Roof rats are omnivorous and practically eat anything available to them. They are said to be fussy eaters, and they prefer to munch on seeds, fruits, grains, nuts, and berries when in season.
A large part of their diet is feeding on slugs and snails and some insects such as cockroaches.
Sewer rats are also known as Norway rats. These rats are usually found in the basement and the sewer. They typically have brown colored bodies and have shorter tails.
They have flexible eating habits and will feed on anything available, ranging from raw meat to leafy vegetables.
How to Catch a Smart Rat
Rats are indeed smart, which they tend to be; hence you need to be smarter. In fact, several factors make them difficult to catch:
- Rats need proper bait.
- Rats have this neophobia behavior (fear of something new)
- Rats roam very carefully.
- Rats are smart and learn things quickly. They learn from past experiences with rat traps or witness other rats being trapped or poisoned, thus sharing this information with other rats. That’s when you hear squeaking sounds(it’s a rat’s way of communication with one another)
If you want to catch smart rats, you need a well-planned and thoughtful approach. Knowing the types of rats and their behavior will give you a great kick start in carrying out your plan.
To make it more detailed, here are is a guide that may help you:
Make the rat trap a safe place
The idea is to make the rat trap a familiar place for the rat. The trick to catching intelligent rats is to make the trap safe. To make it possible, keep several unarmed rat traps in the house to create a safe and familiar place for the rat to go in and eat.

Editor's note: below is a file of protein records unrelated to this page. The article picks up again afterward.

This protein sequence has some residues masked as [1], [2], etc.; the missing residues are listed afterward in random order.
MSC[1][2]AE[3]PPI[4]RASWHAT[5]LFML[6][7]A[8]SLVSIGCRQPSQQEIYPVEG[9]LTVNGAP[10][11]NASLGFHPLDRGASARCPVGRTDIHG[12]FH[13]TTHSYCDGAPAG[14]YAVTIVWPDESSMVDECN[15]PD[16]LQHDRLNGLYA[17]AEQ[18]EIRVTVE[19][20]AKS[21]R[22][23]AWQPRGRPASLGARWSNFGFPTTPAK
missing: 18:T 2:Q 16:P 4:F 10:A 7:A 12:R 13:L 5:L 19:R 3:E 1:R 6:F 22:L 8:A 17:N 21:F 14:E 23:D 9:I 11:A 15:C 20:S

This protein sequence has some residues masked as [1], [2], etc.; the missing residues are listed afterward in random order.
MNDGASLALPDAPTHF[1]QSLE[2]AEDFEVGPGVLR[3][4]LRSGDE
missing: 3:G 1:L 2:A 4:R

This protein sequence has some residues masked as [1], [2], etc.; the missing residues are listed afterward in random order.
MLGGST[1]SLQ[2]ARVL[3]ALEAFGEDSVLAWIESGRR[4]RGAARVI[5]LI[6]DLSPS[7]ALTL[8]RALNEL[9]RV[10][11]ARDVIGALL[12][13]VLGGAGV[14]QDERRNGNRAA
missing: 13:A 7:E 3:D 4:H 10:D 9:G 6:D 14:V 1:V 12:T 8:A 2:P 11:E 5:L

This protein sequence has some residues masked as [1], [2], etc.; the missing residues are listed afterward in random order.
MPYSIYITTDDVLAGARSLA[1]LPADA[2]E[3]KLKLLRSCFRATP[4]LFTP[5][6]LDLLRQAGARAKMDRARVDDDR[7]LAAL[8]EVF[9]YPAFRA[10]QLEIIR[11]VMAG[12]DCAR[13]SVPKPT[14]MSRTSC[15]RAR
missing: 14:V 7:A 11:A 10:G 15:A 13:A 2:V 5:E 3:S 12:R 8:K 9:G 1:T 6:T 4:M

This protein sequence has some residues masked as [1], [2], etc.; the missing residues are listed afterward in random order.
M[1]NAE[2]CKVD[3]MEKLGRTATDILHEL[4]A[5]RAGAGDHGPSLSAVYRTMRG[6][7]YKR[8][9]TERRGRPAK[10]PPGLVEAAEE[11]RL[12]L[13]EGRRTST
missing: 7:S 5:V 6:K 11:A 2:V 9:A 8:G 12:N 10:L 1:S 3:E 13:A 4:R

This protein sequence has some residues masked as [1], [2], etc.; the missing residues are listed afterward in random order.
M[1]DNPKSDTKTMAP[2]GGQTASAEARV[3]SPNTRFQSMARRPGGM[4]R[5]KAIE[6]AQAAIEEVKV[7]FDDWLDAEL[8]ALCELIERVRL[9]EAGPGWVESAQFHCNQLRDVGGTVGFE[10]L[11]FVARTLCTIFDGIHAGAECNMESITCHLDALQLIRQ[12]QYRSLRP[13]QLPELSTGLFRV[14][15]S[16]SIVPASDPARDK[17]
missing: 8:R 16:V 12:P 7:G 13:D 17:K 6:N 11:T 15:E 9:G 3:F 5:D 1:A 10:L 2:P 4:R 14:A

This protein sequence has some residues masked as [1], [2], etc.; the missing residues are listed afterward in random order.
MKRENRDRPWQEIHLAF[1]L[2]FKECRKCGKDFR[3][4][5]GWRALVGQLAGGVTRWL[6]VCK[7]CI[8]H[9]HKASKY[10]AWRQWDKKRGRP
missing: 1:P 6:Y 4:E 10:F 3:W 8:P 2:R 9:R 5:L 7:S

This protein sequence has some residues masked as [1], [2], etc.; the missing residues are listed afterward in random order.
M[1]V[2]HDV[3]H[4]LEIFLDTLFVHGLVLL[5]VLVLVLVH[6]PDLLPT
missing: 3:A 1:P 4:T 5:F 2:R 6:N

Place food around and inside the trap, make sure that the rat thinks of it as harmless for a day or a couple of days before carrying out your trap plan.
When rats encounter a new food, they will inspect it first and then eventually take a tiny bite by stretching their neck before leaving. If fresh food does not cause any harmful effects like illness or aches, the rat will return and eat more.
In addition, there are certain rat colonies that use the test-and-attack technique wherein a small and naive rat will be sent to test the food source. If the young rat is unharmed after eating the food, the rest of the clan will believe that the new food is safe to eat.
Wear gloves when handling rat traps
When setting up a rat trap, wear gloves, and apply the bait using kitchen utensils. The reason for this is simple. Rats are generally cautious of human smell, and they can easily detect it from the oil left on the fingerprints. If you accidentally touch a rat trap with your bare hands, wash it off with warm water before setting it up.